User Review: Exped DownMat 7
Price Paid: $139
Last September we were headed to the Canadian Rockies for some hut-to-hut hiking.
I don’t sleep well, not even at home. Finding items to assist in a better night’s rest (amongst 30 strangers) became my mantra. In addition, I wanted all of my gear to fit “inside” my Marmot Eiger 36 for safer air travel. This meant updating my very old Therm-a-Rest sleeping pad.
Through online research, I whittled my candidates down to the Exped DownMat 7 and the Therm a Rest ProLite 4 Women’s. Then off I went to my local REI to go lay on them. After 1.5 hrs in the store, I still couldn’t decide. There were pluses and minuses to each. The DownMat 7 was $139 (includes stuff sack/pump). The ProLite was $90 (plus $13 stuff sack/self-inflating). I purchased both, the runner-up would be returned. At home I got out my sleeping bag, told my Fella I wouldn’t be in the “Big Bed” for the next few nights, and set up camp in the living room.
I chose the DownMat 7.
It’s 4 inches longer in length (I have an extra long sleeping bag, ALL of me fit on the pad)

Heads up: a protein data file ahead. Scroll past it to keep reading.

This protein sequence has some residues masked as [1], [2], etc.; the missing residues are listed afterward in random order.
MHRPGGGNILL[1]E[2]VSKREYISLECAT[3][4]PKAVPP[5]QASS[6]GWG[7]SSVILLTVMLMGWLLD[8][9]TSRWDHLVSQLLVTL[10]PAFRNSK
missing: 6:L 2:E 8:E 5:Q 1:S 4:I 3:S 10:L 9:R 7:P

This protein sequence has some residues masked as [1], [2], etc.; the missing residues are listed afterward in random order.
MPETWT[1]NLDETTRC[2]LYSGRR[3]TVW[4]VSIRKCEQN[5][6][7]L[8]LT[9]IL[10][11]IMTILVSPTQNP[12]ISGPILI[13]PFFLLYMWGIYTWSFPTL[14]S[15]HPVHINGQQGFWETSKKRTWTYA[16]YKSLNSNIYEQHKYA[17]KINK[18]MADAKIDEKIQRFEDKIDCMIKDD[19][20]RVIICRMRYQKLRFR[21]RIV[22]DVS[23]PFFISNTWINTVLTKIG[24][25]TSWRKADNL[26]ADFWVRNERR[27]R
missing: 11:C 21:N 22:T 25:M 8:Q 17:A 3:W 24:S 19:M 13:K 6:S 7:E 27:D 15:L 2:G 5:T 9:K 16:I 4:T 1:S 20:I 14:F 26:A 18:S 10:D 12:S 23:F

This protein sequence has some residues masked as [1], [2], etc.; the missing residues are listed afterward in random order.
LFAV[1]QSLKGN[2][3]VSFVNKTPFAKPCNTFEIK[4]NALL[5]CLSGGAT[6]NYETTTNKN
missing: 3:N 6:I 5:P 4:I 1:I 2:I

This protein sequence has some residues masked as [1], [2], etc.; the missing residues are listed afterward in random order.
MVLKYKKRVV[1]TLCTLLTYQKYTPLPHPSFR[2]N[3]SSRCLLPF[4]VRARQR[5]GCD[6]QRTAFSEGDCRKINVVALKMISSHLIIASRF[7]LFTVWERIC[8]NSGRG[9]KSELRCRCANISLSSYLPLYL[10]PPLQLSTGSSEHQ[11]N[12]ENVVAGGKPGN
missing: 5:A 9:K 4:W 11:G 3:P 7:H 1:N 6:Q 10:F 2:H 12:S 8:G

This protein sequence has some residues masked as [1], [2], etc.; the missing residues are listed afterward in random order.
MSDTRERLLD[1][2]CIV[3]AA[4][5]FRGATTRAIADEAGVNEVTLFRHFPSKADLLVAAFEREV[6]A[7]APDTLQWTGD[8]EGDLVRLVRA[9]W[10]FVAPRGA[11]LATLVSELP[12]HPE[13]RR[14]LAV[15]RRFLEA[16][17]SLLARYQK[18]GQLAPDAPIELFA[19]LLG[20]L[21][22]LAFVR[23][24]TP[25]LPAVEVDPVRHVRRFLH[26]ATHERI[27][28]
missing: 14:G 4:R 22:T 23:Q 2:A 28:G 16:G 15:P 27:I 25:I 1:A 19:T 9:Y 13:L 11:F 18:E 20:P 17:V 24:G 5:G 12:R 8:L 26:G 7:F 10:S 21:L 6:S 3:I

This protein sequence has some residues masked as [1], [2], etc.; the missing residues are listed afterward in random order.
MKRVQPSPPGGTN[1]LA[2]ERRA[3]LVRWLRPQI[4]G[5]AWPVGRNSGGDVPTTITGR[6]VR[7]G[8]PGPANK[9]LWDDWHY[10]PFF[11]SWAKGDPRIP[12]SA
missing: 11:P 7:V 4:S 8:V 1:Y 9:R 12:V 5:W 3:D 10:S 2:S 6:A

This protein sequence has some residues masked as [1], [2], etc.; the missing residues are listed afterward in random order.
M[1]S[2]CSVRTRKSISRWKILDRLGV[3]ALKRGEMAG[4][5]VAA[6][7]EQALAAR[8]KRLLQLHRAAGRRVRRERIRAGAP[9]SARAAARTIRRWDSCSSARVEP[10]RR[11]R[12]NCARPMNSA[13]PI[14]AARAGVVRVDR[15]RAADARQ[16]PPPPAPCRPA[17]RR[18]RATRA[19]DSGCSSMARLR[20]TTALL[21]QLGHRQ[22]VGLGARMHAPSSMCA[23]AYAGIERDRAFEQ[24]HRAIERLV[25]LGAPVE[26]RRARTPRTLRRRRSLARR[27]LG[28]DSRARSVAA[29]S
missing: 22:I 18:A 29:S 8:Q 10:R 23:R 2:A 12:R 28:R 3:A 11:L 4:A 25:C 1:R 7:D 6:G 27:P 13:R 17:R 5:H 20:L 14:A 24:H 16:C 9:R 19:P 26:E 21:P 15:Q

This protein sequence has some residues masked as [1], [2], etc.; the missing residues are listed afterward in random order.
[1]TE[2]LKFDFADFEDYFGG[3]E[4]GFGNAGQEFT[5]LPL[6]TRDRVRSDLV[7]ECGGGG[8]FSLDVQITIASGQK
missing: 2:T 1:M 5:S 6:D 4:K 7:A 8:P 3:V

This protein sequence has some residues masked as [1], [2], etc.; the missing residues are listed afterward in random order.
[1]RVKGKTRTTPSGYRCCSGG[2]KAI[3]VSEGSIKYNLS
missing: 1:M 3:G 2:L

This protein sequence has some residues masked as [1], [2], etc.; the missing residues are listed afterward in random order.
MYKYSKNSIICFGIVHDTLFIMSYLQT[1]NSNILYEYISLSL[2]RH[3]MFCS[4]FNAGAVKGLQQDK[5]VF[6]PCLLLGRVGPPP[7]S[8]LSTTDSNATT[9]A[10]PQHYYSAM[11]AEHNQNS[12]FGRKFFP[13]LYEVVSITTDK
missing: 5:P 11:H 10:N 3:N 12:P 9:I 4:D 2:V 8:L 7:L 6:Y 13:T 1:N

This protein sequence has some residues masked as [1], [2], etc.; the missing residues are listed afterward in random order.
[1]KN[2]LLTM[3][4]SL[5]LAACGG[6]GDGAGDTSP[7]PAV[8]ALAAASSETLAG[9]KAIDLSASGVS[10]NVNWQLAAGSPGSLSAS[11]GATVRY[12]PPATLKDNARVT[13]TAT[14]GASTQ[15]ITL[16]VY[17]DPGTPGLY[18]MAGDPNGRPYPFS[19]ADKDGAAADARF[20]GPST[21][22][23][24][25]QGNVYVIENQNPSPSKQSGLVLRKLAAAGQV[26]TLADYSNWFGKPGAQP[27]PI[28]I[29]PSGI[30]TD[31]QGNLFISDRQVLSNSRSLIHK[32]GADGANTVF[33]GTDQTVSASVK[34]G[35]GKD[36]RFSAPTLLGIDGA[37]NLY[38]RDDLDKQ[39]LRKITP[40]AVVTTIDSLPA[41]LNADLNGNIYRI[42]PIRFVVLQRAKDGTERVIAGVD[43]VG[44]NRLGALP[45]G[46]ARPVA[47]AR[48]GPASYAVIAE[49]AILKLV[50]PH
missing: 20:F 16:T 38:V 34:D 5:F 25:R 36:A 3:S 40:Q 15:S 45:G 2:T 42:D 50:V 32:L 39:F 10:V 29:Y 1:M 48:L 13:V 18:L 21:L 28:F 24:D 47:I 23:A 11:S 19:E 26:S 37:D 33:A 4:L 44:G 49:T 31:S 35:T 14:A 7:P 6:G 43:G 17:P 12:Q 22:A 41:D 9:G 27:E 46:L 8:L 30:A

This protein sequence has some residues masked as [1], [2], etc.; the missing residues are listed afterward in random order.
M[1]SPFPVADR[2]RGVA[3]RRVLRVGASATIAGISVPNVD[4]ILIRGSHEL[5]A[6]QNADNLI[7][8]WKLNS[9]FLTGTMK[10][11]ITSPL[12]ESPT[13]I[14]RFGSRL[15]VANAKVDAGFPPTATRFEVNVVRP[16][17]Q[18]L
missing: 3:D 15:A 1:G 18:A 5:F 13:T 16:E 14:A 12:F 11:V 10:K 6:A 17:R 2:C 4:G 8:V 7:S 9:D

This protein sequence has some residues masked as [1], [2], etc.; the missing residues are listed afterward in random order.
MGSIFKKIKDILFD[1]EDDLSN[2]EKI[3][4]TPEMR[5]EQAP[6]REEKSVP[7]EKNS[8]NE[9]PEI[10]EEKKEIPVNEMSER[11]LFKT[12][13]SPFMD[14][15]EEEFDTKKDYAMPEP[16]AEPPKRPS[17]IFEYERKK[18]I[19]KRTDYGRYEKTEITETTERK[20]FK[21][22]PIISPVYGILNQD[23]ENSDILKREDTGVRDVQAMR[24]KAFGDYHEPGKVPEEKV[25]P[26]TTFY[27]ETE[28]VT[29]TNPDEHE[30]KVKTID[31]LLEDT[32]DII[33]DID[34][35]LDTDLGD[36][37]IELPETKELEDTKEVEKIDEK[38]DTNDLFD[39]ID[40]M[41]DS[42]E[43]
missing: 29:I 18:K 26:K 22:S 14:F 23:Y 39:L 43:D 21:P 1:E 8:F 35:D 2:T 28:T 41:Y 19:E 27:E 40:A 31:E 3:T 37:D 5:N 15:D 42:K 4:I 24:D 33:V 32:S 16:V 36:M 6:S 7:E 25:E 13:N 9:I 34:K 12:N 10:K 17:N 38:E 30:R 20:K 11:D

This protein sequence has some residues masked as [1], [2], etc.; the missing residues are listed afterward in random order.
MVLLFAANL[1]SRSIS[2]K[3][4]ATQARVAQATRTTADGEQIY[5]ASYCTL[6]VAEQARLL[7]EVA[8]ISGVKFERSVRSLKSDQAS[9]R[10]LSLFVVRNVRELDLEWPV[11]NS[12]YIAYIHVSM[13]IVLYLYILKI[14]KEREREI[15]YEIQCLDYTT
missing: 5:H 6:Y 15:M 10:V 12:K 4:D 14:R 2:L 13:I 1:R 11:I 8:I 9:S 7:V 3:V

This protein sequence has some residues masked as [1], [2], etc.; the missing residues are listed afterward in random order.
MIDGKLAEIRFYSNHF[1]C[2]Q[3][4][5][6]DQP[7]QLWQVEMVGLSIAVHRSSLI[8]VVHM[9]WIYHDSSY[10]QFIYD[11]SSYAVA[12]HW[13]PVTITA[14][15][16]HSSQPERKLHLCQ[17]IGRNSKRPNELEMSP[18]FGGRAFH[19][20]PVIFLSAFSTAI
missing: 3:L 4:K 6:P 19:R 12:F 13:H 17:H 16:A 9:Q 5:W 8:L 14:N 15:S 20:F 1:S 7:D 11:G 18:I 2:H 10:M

It’s 1.3 inches thicker which made sleeping on my side more comfortable.
It did seem to provide more warmth between me and my wood flooring than the ProLite.
It’s 3 oz lighter.
It packed up 1 inch shorter making for a better fit inside my pack.
Even after practicing, over and over again, I don’t get the stuff sack pump to work the first time. Last weekend, after cross-country skiing out to the Bradley Hut in a heavy snow storm, I wished I’d had a self-inflator. It took several attempts to get the DownMat inflated. At one point I even lacked the confidence that I’d succeed. By the time I did, my hands were numb with cold.
I do think it’s warmer to sleep on and I know that I’ve slept better in the huts with it.